Leveraging the training and education he received at Columbia University, Reed Moskowitz, MD, served as a psychiatrist for more than three decades. Most recently, Dr. Reed Moskowitz changed the trajectory of his career to become a life coach in New York City, where he advises clients on their careers and how to achieve a work-life balance.

Below are a few of the traits of a good life coach.

Action-oriented–Successful life coaches never wait until tomorrow, or later, or someday to get something accomplished. Life coaches take action now, in the present, and they guide all their clients to do the same.

Unbiased–Successful life coaches are able to be unbiased. They can listen to clients without sitting in judgment or giving a lecture, and can also give clients space without them feeling as though they are alone.

Visionary–Life coaches know where they are and where they want to go. They are visionaries who are able to visualize their goals in vivid detail. When life coaches face obstacles, they choose triumph over defeat and choose not to let any excuses deter them from their goals.

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A former psychiatrist with more than 30 years of experience in the field, Reed Moskowitz, MD, presently works with clients as a life coach in New York. Throughout his career in psychiatry, Dr. Reed Moskowitz held several academic and clinical positions at Columbia Presbyterian Medical Center and New York University Medical Center. Dr. Moskowitz also maintained memberships in professional organizations such as the Society for Liaison Psychiatry and the American Psychiatric Association.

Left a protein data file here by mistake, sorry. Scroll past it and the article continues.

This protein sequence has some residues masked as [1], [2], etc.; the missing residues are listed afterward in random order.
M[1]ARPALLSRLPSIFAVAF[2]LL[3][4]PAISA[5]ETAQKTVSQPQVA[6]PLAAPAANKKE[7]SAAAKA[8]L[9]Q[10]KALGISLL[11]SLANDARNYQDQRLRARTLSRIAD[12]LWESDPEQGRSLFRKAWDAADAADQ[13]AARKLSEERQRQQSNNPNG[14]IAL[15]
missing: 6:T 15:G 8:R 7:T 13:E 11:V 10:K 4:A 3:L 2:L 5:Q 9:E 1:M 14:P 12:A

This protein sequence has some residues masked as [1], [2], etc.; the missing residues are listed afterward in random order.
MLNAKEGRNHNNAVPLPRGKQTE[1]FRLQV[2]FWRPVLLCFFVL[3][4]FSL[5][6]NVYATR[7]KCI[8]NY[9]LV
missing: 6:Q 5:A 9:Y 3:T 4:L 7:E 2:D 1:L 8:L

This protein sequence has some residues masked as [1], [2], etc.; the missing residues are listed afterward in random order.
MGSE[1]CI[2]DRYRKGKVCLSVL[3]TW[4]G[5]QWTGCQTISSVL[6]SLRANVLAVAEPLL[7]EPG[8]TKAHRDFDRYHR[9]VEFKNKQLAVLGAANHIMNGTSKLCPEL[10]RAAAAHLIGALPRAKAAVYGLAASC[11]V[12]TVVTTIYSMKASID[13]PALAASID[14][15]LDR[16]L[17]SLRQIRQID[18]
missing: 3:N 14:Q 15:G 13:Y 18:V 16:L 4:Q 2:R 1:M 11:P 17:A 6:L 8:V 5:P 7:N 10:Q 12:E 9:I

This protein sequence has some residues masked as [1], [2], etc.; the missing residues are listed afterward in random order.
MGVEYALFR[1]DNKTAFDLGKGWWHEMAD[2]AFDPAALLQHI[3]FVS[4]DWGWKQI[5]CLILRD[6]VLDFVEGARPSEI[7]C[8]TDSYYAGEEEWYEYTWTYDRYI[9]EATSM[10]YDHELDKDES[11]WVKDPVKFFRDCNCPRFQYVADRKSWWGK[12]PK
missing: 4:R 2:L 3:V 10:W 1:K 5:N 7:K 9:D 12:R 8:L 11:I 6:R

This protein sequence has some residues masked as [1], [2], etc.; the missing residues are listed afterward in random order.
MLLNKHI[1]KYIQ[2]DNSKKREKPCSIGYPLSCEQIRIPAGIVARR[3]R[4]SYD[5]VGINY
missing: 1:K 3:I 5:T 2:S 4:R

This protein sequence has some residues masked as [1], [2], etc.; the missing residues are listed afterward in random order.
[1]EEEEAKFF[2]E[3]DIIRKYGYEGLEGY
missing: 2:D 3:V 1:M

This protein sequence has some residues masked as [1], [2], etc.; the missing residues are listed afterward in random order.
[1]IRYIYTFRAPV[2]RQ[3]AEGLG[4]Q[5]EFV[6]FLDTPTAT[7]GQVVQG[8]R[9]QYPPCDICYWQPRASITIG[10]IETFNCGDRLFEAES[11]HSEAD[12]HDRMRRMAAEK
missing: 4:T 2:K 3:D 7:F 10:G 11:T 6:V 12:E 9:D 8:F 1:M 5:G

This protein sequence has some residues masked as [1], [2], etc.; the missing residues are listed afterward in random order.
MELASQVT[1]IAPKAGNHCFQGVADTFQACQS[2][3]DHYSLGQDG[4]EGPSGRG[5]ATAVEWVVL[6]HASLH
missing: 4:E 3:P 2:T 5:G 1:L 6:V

With the theme of “Changing the Practice and Perception of Psychiatry,” the American Psychiatric Association (APA) is preparing for its 2014 Annual Meeting, which will take place May 3-7, 2014, in New York. In its 137th year, the annual meeting is recognized as a leading conference that provides psychiatric professionals with the necessary tools and resources to improve quality of care for patients. Scheduled lecturers for the 2014 meeting include BJ Casey, PhD, director of the Sackler Institute at Cornell University’s Weill Medical College; Gary Gottlieb, MD, MBA, psychiatry professor at Harvard Medical School; and Eric Kandel, MD, professor at Columbia University Medical Center.